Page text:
As you are aware I use a speedy scooter to race to and from work. About 3 weeks ago I found out I was driving my scooter illegally, not only breaking the rules of my contract, work visa and licence but also meaning I had no insurance cover...eeek! For some strange reason an international driving permit does not allow the use of a scooter in Japan, even though my NZ licence does (and an international licence is just the NZ licence translated into Japanese). Not even any of my teachers could understand this with one of them even saying "what's common sense in Japan is just crazy anywhere else in the world".

After some investigation my only option was to get a Japanese licence! Oh boy I thought, now the fun starts. I knew from previous experience (like when we moved here) that any official type thing is a painful and tedious process.

First step was to put together all of the documentation I needed; NZ licence, Alien registration card, Passport, Certificate of Alien Registration, special drivers licence photos and application form. Second step was to have my NZ licence translated into Japanese, this required a 2hr trip to the only Japanese AA centre in the whole prefecture and more cash. Third step was to book an appointment at the drivers licence centre and after waiting 2 weeks thats where I headed to today.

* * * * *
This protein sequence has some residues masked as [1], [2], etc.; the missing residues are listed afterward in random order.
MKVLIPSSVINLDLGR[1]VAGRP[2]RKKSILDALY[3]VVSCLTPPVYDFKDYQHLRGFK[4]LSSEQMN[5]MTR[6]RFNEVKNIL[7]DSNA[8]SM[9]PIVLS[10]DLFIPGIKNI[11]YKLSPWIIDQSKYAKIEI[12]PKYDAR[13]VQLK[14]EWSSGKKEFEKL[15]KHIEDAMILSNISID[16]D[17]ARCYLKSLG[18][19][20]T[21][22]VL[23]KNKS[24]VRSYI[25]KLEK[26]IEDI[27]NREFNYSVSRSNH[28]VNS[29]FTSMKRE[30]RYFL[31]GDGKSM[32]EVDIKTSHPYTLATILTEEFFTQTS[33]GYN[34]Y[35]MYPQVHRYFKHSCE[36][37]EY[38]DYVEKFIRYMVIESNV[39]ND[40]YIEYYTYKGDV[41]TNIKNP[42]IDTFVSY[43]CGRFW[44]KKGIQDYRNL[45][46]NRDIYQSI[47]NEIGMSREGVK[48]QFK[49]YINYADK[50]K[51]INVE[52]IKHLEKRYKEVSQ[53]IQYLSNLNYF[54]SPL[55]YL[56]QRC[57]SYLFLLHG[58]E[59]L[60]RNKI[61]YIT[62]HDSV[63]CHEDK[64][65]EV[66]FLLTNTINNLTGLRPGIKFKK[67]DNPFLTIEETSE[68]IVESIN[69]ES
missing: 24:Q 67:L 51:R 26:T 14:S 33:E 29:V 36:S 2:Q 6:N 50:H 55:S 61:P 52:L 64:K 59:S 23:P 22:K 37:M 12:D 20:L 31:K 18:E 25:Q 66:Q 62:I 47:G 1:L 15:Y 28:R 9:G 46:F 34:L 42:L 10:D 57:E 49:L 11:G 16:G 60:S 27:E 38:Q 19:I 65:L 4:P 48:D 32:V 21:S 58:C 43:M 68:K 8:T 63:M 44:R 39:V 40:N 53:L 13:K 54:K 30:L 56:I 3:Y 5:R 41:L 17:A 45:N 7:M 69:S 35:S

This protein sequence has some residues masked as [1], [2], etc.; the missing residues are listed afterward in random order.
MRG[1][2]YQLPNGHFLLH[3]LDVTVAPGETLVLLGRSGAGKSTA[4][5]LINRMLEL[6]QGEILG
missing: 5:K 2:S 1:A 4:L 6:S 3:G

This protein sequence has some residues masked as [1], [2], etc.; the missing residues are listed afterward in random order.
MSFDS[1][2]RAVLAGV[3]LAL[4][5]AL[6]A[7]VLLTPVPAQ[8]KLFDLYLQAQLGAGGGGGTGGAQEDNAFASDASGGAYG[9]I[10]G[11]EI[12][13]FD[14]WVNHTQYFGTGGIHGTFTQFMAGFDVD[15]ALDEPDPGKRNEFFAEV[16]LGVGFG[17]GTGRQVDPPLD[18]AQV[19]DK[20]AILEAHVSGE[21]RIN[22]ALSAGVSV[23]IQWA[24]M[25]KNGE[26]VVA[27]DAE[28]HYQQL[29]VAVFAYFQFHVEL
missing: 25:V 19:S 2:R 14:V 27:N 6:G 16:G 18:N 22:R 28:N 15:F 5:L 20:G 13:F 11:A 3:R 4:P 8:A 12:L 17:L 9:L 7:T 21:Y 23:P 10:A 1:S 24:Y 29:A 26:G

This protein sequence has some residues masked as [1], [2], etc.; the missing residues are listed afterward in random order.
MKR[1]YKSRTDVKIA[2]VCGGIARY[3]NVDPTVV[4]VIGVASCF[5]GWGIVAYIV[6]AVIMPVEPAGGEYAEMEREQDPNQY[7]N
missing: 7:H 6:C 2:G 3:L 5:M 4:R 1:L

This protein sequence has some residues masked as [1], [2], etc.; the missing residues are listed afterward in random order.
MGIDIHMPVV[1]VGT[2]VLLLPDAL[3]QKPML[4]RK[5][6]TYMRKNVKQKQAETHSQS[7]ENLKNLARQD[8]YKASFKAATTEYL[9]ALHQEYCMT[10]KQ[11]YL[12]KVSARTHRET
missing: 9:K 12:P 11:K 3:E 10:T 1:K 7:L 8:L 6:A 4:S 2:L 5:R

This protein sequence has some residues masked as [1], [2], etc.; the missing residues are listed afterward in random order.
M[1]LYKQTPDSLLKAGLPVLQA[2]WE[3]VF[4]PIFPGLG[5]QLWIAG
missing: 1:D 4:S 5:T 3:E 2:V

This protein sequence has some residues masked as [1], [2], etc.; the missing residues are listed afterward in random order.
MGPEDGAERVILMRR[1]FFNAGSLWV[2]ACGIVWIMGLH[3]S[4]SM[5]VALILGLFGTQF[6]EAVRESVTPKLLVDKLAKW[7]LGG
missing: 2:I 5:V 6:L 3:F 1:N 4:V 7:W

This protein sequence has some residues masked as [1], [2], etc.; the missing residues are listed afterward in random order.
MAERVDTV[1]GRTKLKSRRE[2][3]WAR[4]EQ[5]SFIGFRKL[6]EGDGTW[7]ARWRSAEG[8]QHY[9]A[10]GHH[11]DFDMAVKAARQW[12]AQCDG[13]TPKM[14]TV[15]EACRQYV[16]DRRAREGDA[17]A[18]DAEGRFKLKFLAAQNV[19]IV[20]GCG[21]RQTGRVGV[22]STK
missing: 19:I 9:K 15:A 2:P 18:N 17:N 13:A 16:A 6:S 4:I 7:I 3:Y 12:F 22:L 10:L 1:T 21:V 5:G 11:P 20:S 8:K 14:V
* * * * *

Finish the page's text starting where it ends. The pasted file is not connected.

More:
The licence centre is a massive building with a driving course the size of 2 rugby fields. The system in Japan is very different (as you can imagine) and you don't actually sit a test on the road. The driving course is complete with traffic lights, railway crossings, bridges, lanes, pedestrian crossings, in fact it is a complete replica of a real street. This is where they sit their driving tests! Because NZ and Japan have virtually identical road rules Kiwis don't have to do a driving test (hahaha Americans!) so I expected the process to be quite simple. I was told it would be a short interview. 4 hours later I can assure you it was not a simple process!
20 odd people on scooters practicing on the course
I won't bore you with all the details but here is a sample of some of the questions during my 'interview' and my mental responses in ( ).